Prof Chen divides the world's languages into two groups, depending on how they treat the concept of time.
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If your language separates the future and the present in its grammar, that seems to lead you to slightly disassociate the future from the present”
Keith Chen Yale University
Strong future-time reference languages (strong FTR) require their speakers to use a different tense when speaking of the future. Weak future-time reference (weak FTR) languages do not.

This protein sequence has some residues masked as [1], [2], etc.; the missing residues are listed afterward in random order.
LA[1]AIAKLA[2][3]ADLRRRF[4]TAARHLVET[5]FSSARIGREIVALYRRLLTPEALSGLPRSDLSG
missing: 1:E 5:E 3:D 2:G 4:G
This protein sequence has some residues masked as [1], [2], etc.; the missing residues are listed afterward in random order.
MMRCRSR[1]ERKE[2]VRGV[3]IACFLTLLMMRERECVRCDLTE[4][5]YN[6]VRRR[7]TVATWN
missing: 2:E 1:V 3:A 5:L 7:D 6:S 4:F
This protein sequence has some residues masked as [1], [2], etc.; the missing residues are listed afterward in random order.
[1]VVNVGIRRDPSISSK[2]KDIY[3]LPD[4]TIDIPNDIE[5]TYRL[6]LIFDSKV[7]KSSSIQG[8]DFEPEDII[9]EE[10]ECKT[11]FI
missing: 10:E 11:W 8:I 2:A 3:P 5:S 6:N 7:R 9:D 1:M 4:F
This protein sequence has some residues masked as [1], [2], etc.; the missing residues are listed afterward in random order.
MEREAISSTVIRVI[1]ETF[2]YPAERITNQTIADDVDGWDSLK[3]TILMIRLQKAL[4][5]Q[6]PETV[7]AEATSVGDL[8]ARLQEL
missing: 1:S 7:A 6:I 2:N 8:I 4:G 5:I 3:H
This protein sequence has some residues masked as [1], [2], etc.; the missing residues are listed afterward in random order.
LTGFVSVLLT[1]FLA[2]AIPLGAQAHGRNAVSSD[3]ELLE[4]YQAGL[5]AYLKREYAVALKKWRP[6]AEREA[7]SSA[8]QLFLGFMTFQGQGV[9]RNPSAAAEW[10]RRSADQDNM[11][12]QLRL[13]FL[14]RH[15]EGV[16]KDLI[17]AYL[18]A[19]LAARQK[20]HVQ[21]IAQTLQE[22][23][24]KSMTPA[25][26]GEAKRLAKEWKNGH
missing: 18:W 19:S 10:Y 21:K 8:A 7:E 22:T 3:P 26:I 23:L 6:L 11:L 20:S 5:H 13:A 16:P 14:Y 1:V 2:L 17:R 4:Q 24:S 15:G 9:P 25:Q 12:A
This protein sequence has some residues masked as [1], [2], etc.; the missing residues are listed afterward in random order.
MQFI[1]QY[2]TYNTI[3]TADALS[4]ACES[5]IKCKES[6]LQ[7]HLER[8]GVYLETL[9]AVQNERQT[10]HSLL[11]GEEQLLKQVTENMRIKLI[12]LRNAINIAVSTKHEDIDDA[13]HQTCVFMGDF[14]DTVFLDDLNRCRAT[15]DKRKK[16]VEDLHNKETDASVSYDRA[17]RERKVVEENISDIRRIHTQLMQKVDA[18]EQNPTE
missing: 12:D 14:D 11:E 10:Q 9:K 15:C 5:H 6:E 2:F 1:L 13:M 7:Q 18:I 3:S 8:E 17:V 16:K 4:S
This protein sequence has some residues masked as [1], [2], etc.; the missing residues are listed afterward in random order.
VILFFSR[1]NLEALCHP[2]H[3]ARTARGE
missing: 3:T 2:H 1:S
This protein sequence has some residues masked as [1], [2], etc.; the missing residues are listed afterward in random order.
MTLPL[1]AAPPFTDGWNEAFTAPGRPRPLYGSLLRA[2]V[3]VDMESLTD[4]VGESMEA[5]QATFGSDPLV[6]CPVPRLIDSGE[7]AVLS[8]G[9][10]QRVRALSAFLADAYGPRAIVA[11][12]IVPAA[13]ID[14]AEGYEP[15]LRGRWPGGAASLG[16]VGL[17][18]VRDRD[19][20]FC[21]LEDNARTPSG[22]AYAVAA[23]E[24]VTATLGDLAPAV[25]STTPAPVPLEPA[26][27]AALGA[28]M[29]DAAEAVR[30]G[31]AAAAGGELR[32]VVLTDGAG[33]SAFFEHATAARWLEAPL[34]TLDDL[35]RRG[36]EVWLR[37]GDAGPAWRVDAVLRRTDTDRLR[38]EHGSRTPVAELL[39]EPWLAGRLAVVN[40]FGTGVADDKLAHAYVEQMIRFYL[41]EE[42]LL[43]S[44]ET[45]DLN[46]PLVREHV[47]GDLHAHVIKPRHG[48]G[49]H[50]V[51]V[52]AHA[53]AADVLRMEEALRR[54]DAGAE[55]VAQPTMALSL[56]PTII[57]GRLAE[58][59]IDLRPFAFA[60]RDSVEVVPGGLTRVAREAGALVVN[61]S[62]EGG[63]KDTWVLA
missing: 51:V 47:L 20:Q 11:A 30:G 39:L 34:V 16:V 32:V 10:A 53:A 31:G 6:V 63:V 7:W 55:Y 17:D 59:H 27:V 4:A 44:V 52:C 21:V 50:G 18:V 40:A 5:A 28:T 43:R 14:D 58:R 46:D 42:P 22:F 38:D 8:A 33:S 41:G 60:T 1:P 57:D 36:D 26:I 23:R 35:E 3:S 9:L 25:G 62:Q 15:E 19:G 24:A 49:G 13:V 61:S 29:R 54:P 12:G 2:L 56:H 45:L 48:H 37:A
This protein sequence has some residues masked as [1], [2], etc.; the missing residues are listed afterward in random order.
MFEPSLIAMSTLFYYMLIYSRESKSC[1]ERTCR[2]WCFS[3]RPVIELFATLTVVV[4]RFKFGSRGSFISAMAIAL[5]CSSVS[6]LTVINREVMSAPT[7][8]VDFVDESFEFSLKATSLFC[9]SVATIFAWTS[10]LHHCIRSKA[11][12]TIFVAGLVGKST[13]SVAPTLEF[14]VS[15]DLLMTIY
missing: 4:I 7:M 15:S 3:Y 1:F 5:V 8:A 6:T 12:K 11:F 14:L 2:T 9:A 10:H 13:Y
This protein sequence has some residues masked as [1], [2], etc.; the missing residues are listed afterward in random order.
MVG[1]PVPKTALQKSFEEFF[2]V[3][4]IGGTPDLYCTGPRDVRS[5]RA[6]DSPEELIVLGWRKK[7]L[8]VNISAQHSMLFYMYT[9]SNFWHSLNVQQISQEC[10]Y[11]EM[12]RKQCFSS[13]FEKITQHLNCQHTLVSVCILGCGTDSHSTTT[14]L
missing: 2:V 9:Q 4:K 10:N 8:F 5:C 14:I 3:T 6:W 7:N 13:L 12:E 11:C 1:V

"If I wanted to explain to an English-speaking colleague why I can't attend a meeting later today, I could not say 'I go to a seminar', English grammar would oblige me to say 'I will go, am going, or have to go to a seminar'.
"If, on the other hand, I were speaking Mandarin, it would be quite natural for me to omit any marker of future time and say 'I go listen seminar' since the context leaves little room for misunderstanding," says Prof Chen.
Even within European languages there are clear grammatical differences in the way they treat future events, he says.
"In English you have to say 'it will rain tomorrow' while in German you can say 'morgen regnet es' - it rains tomorrow."